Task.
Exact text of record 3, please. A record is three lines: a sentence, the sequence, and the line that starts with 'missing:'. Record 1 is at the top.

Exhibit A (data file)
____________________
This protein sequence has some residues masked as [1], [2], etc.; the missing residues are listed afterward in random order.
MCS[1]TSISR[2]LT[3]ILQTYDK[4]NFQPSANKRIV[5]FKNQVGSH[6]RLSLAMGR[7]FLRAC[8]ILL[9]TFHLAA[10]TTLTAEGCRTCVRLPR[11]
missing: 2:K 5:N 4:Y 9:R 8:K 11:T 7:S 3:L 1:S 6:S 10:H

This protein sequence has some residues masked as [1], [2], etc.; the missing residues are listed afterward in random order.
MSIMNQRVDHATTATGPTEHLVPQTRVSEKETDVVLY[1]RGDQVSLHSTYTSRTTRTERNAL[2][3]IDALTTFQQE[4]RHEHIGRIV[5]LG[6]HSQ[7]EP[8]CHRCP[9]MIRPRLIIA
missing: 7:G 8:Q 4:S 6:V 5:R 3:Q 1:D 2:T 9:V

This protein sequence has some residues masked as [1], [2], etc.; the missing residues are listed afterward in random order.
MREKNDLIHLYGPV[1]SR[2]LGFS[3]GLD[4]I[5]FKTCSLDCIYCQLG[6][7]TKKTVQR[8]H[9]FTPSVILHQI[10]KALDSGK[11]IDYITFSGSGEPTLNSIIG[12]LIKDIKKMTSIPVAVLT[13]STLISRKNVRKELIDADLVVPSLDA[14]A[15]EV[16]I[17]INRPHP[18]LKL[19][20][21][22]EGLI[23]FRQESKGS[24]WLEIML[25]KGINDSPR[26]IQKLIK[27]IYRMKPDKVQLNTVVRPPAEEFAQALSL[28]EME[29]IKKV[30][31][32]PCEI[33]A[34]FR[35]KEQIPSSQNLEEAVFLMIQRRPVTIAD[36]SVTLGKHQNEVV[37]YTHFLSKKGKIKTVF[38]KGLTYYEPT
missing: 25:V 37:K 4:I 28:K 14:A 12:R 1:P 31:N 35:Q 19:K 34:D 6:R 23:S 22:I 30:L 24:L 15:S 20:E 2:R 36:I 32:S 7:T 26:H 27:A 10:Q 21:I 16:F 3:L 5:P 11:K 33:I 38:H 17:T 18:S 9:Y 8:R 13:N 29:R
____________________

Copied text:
This protein sequence has some residues masked as [1], [2], etc.; the missing residues are listed afterward in random order.
MREKNDLIHLYGPV[1]SR[2]LGFS[3]GLD[4]I[5]FKTCSLDCIYCQLG[6][7]TKKTVQR[8]H[9]FTPSVILHQI[10]KALDSGK[11]IDYITFSGSGEPTLNSIIG[12]LIKDIKKMTSIPVAVLT[13]STLISRKNVRKELIDADLVVPSLDA[14]A[15]EV[16]I[17]INRPHP[18]LKL[19][20][21][22]EGLI[23]FRQESKGS[24]WLEIML[25]KGINDSPR[26]IQKLIK[27]IYRMKPDKVQLNTVVRPPAEEFAQALSL[28]EME[29]IKKV[30][31][32]PCEI[33]A[34]FR[35]KEQIPSSQNLEEAVFLMIQRRPVTIAD[36]SVTLGKHQNEVV[37]YTHFLSKKGKIKTVF[38]KGLTYYEPT
missing: 25:V 37:K 4:I 28:K 14:A 12:R 1:P 31:N 35:Q 19:K 34:D 6:R 23:S 22:I 30:L 24:L 15:S 20:E 2:R 36:I 32:S 7:T 26:H 27:A 10:Q 21:I 16:F 3:L 5:P 11:K 33:I 38:H 17:T 18:S 9:Y 8:R 13:N 29:R